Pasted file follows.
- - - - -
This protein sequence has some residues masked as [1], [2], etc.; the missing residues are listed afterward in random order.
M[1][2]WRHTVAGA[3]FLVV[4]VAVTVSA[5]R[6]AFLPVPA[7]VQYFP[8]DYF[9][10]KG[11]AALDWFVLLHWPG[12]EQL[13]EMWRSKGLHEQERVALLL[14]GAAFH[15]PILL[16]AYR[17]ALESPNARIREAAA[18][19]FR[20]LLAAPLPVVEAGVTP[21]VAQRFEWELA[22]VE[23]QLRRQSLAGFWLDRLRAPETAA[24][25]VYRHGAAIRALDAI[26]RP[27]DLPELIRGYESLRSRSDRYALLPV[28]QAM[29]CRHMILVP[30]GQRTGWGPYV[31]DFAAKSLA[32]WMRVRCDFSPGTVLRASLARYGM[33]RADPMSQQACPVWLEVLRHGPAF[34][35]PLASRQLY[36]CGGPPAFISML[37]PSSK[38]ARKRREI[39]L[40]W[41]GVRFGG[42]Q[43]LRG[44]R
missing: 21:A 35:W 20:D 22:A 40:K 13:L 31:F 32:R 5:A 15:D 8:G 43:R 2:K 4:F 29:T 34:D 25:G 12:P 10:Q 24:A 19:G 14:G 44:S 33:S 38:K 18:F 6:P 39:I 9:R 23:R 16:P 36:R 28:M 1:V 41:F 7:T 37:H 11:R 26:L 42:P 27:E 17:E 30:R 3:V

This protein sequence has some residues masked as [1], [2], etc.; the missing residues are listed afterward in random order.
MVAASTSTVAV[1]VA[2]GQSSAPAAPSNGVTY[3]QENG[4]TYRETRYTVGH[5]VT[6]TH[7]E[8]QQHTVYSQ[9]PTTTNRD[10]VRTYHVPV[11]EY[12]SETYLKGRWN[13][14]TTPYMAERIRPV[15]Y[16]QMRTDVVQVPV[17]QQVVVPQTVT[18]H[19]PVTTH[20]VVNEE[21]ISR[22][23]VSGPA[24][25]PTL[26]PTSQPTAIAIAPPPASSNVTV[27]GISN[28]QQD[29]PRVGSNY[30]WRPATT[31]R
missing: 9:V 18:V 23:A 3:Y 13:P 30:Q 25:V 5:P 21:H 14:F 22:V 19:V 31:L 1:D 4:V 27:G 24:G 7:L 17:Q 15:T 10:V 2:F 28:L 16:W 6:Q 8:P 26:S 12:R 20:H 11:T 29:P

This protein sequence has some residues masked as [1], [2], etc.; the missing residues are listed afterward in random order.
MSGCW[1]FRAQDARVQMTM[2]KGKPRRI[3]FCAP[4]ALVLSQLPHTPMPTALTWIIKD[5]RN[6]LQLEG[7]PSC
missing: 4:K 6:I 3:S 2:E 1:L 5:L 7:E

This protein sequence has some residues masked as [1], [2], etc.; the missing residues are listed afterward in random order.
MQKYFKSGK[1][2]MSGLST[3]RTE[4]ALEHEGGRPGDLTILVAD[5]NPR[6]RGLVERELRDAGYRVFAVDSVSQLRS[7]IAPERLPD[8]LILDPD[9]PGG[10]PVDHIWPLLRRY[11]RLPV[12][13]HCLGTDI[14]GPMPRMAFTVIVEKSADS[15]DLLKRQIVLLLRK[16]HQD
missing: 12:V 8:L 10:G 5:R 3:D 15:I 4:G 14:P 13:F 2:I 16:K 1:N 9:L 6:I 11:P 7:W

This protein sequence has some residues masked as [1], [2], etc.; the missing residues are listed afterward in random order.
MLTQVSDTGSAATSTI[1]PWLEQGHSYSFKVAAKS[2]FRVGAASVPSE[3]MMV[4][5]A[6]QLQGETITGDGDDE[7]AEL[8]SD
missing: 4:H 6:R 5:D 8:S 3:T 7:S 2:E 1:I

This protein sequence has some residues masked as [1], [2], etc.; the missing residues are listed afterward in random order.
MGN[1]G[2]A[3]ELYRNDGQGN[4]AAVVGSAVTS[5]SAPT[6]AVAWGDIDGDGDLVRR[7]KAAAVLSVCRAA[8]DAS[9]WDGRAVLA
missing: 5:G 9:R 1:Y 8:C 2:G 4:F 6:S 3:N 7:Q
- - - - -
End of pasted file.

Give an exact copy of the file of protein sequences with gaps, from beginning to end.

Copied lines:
This protein sequence has some residues masked as [1], [2], etc.; the missing residues are listed afterward in random order.
M[1][2]WRHTVAGA[3]FLVV[4]VAVTVSA[5]R[6]AFLPVPA[7]VQYFP[8]DYF[9][10]KG[11]AALDWFVLLHWPG[12]EQL[13]EMWRSKGLHEQERVALLL[14]GAAFH[15]PILL[16]AYR[17]ALESPNARIREAAA[18][19]FR[20]LLAAPLPVVEAGVTP[21]VAQRFEWELA[22]VE[23]QLRRQSLAGFWLDRLRAPETAA[24][25]VYRHGAAIRALDAI[26]RP[27]DLPELIRGYESLRSRSDRYALLPV[28]QAM[29]CRHMILVP[30]GQRTGWGPYV[31]DFAAKSLA[32]WMRVRCDFSPGTVLRASLARYGM[33]RADPMSQQACPVWLEVLRHGPAF[34][35]PLASRQLY[36]CGGPPAFISML[37]PSSK[38]ARKRREI[39]L[40]W[41]GVRFGG[42]Q[43]LRG[44]R
missing: 21:A 35:W 20:D 22:A 40:K 13:L 31:F 32:R 5:A 15:D 8:G 43:R 2:K 4:F 29:T 34:D 25:G 12:P 10:Q 24:A 19:G 14:G 44:S 33:S 38:K 18:F 6:P 39:I 9:R 23:R 16:P 36:R 28:M 1:V 41:F 7:T 37:H 11:R 26:L 42:P 27:E 17:E 30:R 3:V

This protein sequence has some residues masked as [1], [2], etc.; the missing residues are listed afterward in random order.
MVAASTSTVAV[1]VA[2]GQSSAPAAPSNGVTY[3]QENG[4]TYRETRYTVGH[5]VT[6]TH[7]E[8]QQHTVYSQ[9]PTTTNRD[10]VRTYHVPV[11]EY[12]SETYLKGRWN[13][14]TTPYMAERIRPV[15]Y[16]QMRTDVVQVPV[17]QQVVVPQTVT[18]H[19]PVTTH[20]VVNEE[21]ISR[22][23]VSGPA[24][25]PTL[26]PTSQPTAIAIAPPPASSNVTV[27]GISN[28]QQD[29]PRVGSNY[30]WRPATT[31]R
missing: 9:V 18:V 23:A 3:Y 13:P 30:Q 25:V 5:P 21:H 14:F 22:V 19:V 31:L 1:D 4:V 27:G 24:G 7:L 17:Q 15:T 10:V 2:F 28:L 16:W 6:Q 8:P 26:S 12:R 20:H 11:T 29:P

This protein sequence has some residues masked as [1], [2], etc.; the missing residues are listed afterward in random order.
MSGCW[1]FRAQDARVQMTM[2]KGKPRRI[3]FCAP[4]ALVLSQLPHTPMPTALTWIIKD[5]RN[6]LQLEG[7]PSC
missing: 4:K 6:I 3:S 2:E 1:L 5:L 7:E

This protein sequence has some residues masked as [1], [2], etc.; the missing residues are listed afterward in random order.
MQKYFKSGK[1][2]MSGLST[3]RTE[4]ALEHEGGRPGDLTILVAD[5]NPR[6]RGLVERELRDAGYRVFAVDSVSQLRS[7]IAPERLPD[8]LILDPD[9]PGG[10]PVDHIWPLLRRY[11]RLPV[12][13]HCLGTDI[14]GPMPRMAFTVIVEKSADS[15]DLLKRQIVLLLRK[16]HQD
missing: 12:V 8:L 10:G 5:R 3:D 15:I 4:G 14:P 13:F 2:I 16:K 1:N 9:L 6:I 11:P 7:W

This protein sequence has some residues masked as [1], [2], etc.; the missing residues are listed afterward in random order.
MLTQVSDTGSAATSTI[1]PWLEQGHSYSFKVAAKS[2]FRVGAASVPSE[3]MMV[4][5]A[6]QLQGETITGDGDDE[7]AEL[8]SD
missing: 4:H 6:R 5:D 8:S 3:T 7:S 2:E 1:I

This protein sequence has some residues masked as [1], [2], etc.; the missing residues are listed afterward in random order.
MGN[1]G[2]A[3]ELYRNDGQGN[4]AAVVGSAVTS[5]SAPT[6]AVAWGDIDGDGDLVRR[7]KAAAVLSVCRAA[8]DAS[9]WDGRAVLA
missing: 5:G 9:R 1:Y 8:C 2:G 4:F 6:S 3:N 7:Q